I was invited to give a talk at an international workshop on hallucinations, organized by Juan Gonzalez, at the Faculty of Humanities, UAEM, Cuernavaca.
Hallucinations: Inner fictions, outer realities, or something in between?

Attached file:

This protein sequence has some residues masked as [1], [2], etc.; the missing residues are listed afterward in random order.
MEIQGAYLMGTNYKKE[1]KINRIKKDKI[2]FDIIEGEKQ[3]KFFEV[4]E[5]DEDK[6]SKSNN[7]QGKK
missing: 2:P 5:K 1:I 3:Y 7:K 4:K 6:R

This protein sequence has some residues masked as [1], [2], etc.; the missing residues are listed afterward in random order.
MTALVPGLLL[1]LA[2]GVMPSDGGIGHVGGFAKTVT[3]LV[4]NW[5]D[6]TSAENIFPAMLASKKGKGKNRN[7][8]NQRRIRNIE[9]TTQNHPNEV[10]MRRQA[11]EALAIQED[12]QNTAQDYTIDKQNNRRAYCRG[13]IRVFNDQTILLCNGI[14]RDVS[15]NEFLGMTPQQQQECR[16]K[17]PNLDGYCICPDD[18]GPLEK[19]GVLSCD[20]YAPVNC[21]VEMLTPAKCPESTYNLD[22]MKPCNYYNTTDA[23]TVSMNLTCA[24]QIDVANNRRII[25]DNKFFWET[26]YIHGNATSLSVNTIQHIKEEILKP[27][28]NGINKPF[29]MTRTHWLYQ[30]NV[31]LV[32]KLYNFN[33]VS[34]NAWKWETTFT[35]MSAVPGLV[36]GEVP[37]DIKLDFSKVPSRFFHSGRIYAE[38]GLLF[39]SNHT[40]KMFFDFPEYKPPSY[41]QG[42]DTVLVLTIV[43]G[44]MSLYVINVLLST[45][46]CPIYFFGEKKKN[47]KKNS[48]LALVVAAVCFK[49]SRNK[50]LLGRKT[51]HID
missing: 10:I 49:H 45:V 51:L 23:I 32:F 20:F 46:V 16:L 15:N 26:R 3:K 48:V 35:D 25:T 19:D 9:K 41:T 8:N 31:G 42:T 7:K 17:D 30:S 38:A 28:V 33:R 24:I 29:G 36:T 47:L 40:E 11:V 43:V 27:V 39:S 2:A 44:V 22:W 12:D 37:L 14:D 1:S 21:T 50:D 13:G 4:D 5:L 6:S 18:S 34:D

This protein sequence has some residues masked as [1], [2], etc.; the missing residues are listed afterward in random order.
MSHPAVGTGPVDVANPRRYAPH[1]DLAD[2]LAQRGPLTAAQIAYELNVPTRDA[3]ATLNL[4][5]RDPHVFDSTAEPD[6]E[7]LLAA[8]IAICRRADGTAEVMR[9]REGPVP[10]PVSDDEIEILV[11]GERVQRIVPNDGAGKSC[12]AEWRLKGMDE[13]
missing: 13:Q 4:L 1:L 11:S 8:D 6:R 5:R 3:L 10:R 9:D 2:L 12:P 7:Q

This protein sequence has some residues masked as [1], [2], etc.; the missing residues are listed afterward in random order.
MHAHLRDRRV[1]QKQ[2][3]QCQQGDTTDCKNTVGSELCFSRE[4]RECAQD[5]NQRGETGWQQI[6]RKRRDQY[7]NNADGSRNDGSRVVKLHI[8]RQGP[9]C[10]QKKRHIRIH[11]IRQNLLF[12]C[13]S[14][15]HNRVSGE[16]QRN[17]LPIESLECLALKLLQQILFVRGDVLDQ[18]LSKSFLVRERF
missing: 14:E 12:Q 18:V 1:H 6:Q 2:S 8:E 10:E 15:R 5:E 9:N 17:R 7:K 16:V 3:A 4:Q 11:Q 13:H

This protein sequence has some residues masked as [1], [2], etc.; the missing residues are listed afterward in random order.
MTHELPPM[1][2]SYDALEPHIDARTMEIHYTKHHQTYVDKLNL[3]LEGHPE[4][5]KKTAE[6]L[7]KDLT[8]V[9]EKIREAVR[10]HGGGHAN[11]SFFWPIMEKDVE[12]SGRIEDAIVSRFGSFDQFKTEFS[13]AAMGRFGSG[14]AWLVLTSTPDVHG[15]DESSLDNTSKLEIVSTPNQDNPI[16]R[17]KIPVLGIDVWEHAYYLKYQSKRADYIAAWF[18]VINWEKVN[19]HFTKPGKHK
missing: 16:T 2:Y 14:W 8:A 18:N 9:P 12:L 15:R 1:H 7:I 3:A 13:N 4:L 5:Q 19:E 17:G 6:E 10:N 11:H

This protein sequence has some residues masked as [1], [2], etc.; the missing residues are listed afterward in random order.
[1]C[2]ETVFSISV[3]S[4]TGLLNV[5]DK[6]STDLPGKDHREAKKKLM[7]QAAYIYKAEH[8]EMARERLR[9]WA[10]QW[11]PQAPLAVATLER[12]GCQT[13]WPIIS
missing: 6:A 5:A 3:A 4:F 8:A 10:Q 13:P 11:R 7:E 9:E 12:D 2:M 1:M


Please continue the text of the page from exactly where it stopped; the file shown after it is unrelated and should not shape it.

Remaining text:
Despite its stated intentions to the contrary, enactivist epistemology, especially in its early formulations, implicitly assumed the same kind of internalism about conscious experience that is inherent in the majority of approaches to cognitive science. On this view, there is no essential difference between a perceptual and a hallucinatory experience – at least not from the point of view of the subject. The difference lies in the external reality to which there is no access. More recently, enactivist epistemology has started to explicitly reject this view of consciousness in favor of a relational concept of consciousness, in which not only the brain but also body and environment shape our experiences. This view has the interesting consequence that perceptual and hallucinatory experience should in principle be phenomenologically distinguishable based on the status of the environment in relation to what is experienced. Conversely, a transformation of the subjective pole of this distributed subject-world relationship, for example during altered states of consciousness, would no longer be just internal and self-contained. In some cases it could therefore reveal otherwise hidden aspects of reality, which might be consistent with some shamanic interpretations of hallucinations.